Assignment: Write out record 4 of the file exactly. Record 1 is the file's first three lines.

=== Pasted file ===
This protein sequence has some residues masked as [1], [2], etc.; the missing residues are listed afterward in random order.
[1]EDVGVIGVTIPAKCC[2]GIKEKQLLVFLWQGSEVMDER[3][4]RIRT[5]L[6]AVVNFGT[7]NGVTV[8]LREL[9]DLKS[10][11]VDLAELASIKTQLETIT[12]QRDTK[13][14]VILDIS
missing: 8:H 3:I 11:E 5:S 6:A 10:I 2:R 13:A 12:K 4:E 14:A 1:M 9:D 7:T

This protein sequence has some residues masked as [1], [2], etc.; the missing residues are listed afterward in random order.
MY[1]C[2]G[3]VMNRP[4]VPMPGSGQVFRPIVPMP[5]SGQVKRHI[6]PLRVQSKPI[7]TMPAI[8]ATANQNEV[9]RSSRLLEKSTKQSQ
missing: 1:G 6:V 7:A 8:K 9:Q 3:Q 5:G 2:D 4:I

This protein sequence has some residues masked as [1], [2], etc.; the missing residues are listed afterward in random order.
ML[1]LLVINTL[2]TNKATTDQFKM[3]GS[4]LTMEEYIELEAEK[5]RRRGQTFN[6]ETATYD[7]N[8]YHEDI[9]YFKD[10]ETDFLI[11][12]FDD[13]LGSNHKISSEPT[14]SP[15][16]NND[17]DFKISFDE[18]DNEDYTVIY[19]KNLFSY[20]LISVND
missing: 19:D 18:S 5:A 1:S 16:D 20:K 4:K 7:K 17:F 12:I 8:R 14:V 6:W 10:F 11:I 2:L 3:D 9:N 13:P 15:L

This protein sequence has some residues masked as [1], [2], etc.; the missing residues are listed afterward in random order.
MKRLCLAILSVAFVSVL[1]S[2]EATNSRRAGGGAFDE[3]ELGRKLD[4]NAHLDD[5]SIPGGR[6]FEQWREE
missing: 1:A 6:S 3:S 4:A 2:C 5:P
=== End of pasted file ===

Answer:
This protein sequence has some residues masked as [1], [2], etc.; the missing residues are listed afterward in random order.
MKRLCLAILSVAFVSVL[1]S[2]EATNSRRAGGGAFDE[3]ELGRKLD[4]NAHLDD[5]SIPGGR[6]FEQWREE
missing: 1:A 6:S 3:S 4:A 2:C 5:P